David Putrino, Ph.D., P.T., is setting up his new lab in the basement of the Burke Medical Rehabilitation Institute and it looks like something out of the future. In place of lab benches and fume hoods, the space will boast an assortment of high-tech toys—motion capture systems, EEG and EMG equipment, computers with powerful graphics cards—all in the service of telemedicine. BMRI has long been a pioneer of rehabilitation research and Dr. Putrino, who joined the faculty in February, is studying ways to harness the latest technology to improve rehabilitation and physical therapy. “Burke is putting in enough resources so that in a couple of years we’ll be a real leader in telemedicine,” he says.
Dr. Putrino started his career as a physical therapist in Perth, Australia, helping patients with a variety of neuromuscular problems, from cystic fibrosis to hip replacement and abdominal surgery. He noticed that patients often did not follow the prescribed exercises. “The truth is that physical therapists have so many patients to treat that individual patients aren’t going to get the care they need, especially once they leave the hospital and have no one to push them,” he says. Moreover, he became dissatisfied with the lack of science in the way therapy was practiced. There wasn’t a rigorous understanding of what therapies led to the best outcomes for patients. Optimal therapy for stroke patients, for example, was essentially a “black box.”
Dr. Putrino wanted to peer into that black box and gain a scientific understanding of how therapy leads to recovery. He went on to graduate school at the University of Western Australia to study the neurophysiology of motor control, which, he soon found, brought up more questions than it answered. His Ph.D. work looked at the neurophysiology of target reaching in cats (surprisingly trainable, he says), specifically, how individual and pairs of neurons behaved as the animal planned a movement or learned a skill. Then as a post-doc at Harvard and MIT, working with Emery Brown, M.D., Ph.D., he built upon this work to analyze large sets of neural data. For normal movement, he explains, “You need large numbers of neurons firing in synchrony with very specific timing.” Aberrant firing patterns among the neurons can cause motor dysfunction.
Two years later, Dr. Putrino moved to a post-doc position at NYU, where he worked on a DARPA-funded project involving monkeys controlling robotic limbs. His first task was to build a prosthetic limb. With his background as a physical therapist and knowledge of joints and biomechanics, he considered the options. “I can make the prosthetic 27 dimensional to emulate all the movements of a human arm and it would cost 2 to 3 million dollars,” he told Bijan Pesaran, his PI at the time. “Or I can build you a virtual prosthetic that uses kinematic models and works and behaves like a real limb for a fraction of the cost.” The lab went with the second option. A virtual prosthetic has the added advantage of being highly customizable, easily made to resemble a monkey, a robot, or a weird blob. Using the virtual limbs, the lab was able to study embodiment—the feeling that your arm is your arm—and how to diminish or boost that feeling, or transfer it to a prosthetic.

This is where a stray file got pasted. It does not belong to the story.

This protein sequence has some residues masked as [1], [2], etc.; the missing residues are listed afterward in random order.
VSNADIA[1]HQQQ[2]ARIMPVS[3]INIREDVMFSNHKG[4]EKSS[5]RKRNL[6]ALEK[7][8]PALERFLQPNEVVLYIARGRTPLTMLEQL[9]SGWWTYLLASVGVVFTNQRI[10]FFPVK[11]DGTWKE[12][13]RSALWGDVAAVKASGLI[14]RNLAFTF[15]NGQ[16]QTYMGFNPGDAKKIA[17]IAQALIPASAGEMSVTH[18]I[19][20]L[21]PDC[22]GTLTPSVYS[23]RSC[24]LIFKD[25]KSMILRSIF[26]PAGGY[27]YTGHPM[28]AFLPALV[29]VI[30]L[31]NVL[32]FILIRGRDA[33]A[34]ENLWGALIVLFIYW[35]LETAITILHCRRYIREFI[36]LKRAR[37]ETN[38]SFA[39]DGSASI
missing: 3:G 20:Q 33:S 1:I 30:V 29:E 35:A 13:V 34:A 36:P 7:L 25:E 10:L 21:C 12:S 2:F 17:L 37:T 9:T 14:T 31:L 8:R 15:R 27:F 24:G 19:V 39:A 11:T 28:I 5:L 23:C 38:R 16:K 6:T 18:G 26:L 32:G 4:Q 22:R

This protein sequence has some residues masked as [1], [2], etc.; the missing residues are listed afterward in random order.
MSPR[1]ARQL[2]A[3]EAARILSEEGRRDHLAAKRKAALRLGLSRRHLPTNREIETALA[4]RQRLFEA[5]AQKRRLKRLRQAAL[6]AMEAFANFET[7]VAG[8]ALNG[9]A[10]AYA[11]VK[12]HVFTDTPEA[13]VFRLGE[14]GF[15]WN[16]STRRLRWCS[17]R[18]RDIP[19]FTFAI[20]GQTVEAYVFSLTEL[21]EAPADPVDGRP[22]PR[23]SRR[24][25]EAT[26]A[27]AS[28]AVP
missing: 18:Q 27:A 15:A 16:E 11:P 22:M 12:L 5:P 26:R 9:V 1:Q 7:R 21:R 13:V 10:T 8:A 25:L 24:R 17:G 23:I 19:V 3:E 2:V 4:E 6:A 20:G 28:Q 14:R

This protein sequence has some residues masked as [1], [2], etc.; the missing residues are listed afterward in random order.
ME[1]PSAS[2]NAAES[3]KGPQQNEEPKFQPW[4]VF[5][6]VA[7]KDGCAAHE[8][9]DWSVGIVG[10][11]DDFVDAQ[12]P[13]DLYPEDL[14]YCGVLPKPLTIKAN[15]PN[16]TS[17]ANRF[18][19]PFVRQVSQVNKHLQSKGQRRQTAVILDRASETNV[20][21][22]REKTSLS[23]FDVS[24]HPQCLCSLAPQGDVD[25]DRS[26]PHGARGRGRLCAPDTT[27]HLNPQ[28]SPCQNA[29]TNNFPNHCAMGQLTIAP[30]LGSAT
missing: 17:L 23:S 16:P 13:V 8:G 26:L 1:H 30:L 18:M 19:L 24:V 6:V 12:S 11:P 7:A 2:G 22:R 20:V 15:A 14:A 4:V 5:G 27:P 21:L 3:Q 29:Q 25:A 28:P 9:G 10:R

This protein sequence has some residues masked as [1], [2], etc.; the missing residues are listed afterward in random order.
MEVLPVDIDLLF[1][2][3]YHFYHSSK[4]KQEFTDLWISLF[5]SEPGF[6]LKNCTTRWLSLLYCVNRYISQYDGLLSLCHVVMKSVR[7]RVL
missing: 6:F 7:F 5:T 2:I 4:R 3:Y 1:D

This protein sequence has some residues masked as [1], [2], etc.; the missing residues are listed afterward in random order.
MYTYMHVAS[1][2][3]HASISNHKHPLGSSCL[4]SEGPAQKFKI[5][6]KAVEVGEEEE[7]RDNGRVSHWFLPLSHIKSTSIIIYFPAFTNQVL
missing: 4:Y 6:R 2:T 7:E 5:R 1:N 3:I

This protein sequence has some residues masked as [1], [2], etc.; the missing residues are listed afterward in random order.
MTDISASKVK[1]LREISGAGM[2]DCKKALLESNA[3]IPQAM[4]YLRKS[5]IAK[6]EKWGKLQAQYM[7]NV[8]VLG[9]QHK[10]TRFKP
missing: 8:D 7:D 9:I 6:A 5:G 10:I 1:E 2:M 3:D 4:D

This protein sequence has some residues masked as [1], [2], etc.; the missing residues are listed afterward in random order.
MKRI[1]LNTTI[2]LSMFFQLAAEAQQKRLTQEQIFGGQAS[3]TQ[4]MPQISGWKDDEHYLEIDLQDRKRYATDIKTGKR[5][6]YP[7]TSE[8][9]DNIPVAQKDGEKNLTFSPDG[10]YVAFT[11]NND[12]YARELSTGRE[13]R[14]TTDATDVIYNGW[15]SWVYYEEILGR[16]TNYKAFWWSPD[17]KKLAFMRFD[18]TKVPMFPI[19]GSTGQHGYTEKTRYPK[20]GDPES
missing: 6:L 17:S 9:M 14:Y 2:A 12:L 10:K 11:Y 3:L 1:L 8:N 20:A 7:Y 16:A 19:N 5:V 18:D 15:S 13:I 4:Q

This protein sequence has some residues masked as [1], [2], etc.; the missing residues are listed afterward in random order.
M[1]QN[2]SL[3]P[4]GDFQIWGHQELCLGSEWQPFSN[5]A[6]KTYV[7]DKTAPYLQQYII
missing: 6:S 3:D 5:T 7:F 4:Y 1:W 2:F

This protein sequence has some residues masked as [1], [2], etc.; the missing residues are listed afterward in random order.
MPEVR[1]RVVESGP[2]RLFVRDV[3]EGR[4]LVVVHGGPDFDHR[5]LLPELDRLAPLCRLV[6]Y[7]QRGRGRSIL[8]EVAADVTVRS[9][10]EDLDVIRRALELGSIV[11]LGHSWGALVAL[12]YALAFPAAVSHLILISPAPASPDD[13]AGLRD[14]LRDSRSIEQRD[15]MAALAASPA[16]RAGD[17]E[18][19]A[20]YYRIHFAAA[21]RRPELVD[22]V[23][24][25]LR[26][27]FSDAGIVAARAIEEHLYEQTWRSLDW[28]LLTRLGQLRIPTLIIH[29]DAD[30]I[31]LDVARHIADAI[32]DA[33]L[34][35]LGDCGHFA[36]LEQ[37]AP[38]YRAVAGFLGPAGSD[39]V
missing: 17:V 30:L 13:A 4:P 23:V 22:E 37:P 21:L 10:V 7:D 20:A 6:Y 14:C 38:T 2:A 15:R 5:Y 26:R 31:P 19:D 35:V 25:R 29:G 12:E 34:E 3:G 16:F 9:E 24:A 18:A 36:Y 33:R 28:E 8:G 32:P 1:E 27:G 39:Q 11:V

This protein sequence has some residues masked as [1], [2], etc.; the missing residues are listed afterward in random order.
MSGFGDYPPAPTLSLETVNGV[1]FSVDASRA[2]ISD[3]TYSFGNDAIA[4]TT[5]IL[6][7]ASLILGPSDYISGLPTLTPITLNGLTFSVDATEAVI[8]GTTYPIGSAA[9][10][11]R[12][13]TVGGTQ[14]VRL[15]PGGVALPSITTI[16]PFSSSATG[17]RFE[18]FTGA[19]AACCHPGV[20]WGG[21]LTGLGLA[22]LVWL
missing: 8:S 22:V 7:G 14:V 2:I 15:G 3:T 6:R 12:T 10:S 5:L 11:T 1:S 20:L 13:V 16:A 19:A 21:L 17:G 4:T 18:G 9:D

“In the virtual world you can do more,” says Dr. Putrino. By tapping into the virtual world, his new lab at BMRI aims to make therapy more scientific, more fun, and ultimately more effective. Virtual games that integrate therapy can engage and motivate patients to complete exercises that may otherwise seem onerous. Motion capture technology offers, for the first time, a way to precisely assess small changes in motor abilities. The goal is to clarify exactly how specific exercises correlate with improvement in function. “If someone says, ‘The main thing I want to do is rub my hair in the shower,’ I’ll know what exercises to give them,” says Dr. Putrino.
New technology has made finding these answers possible, and increasingly affordable. “Up to five years ago, if you wanted to track everything the patient is doing, you’d have to put the patient in a motion capture system that cost $200,000. Now I can do this with a Microsoft Kinect that retails for a couple hundred dollars,” he says.
Dr. Putrino’s enthusiasm for bringing low-cost, innovative solutions to people in need extends beyond BMRI. He has worked with Not Impossible Labs, a California-based non-profit technology company, on several projects. He was part of the team that designed the prototype for Project Daniel, which uses 3-D printers to build simple prosthetic arms (about $100) for people injured in war-torn Sudan. Another venture was inspired by a graffiti artist paralyzed by ALS. Known as the Brainwriter (about $300), it’s a device that uses brain waves to control a cursor on a computer screen, helping those with limited motor function to communicate and to create.
“The work that I do with Not Impossible Labs is important to me because it shows that implementing innovative technology into the practice of medicine is making things better, not worse,” says Dr. Putrino. One of the main challenges for those on the forefront of telemedicine is the perception that the merging of technology with rehabilitation will result in a lower and less personal standard of care. Dr. Putrino is determined to prove the very opposite. “I am passionate about showing the world that telemedicine and virtual rehabilitation are going to result in better standards of care and outcome for millions of patients worldwide,” he says. “There is no limit to the impact we can have.”